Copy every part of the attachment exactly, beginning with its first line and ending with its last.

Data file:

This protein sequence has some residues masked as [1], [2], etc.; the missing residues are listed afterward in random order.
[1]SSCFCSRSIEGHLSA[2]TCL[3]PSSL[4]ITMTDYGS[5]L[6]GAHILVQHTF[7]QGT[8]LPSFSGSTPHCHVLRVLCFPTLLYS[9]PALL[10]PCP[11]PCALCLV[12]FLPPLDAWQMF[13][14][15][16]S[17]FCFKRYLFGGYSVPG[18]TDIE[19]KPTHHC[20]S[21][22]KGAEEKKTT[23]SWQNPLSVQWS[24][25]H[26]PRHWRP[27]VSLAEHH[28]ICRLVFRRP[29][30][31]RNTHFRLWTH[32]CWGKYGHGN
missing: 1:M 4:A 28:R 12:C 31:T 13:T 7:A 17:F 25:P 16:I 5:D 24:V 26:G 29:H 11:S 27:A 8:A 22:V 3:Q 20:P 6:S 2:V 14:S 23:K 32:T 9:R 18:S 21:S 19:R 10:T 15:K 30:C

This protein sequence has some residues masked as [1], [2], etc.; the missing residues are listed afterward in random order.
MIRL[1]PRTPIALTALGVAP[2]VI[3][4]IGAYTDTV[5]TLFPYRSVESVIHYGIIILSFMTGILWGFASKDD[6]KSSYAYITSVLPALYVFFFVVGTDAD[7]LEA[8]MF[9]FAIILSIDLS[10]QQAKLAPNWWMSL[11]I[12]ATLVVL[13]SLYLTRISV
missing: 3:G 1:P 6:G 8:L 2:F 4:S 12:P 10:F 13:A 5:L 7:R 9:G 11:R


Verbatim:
This protein sequence has some residues masked as [1], [2], etc.; the missing residues are listed afterward in random order.
[1]SSCFCSRSIEGHLSA[2]TCL[3]PSSL[4]ITMTDYGS[5]L[6]GAHILVQHTF[7]QGT[8]LPSFSGSTPHCHVLRVLCFPTLLYS[9]PALL[10]PCP[11]PCALCLV[12]FLPPLDAWQMF[13][14][15][16]S[17]FCFKRYLFGGYSVPG[18]TDIE[19]KPTHHC[20]S[21][22]KGAEEKKTT[23]SWQNPLSVQWS[24][25]H[26]PRHWRP[27]VSLAEHH[28]ICRLVFRRP[29][30][31]RNTHFRLWTH[32]CWGKYGHGN
missing: 1:M 4:A 28:R 12:C 31:T 13:T 7:A 17:F 25:P 16:I 5:D 24:V 26:G 29:H 11:S 27:A 8:A 22:V 3:Q 20:P 6:S 2:V 14:S 23:K 32:T 9:R 18:S 21:S 19:R 10:T 15:K 30:C

This protein sequence has some residues masked as [1], [2], etc.; the missing residues are listed afterward in random order.
MIRL[1]PRTPIALTALGVAP[2]VI[3][4]IGAYTDTV[5]TLFPYRSVESVIHYGIIILSFMTGILWGFASKDD[6]KSSYAYITSVLPALYVFFFVVGTDAD[7]LEA[8]MF[9]FAIILSIDLS[10]QQAKLAPNWWMSL[11]I[12]ATLVVL[13]SLYLTRISV
missing: 3:G 1:P 6:G 8:L 2:F 4:S 12:P 10:F 13:A 5:L 7:R 9:G 11:R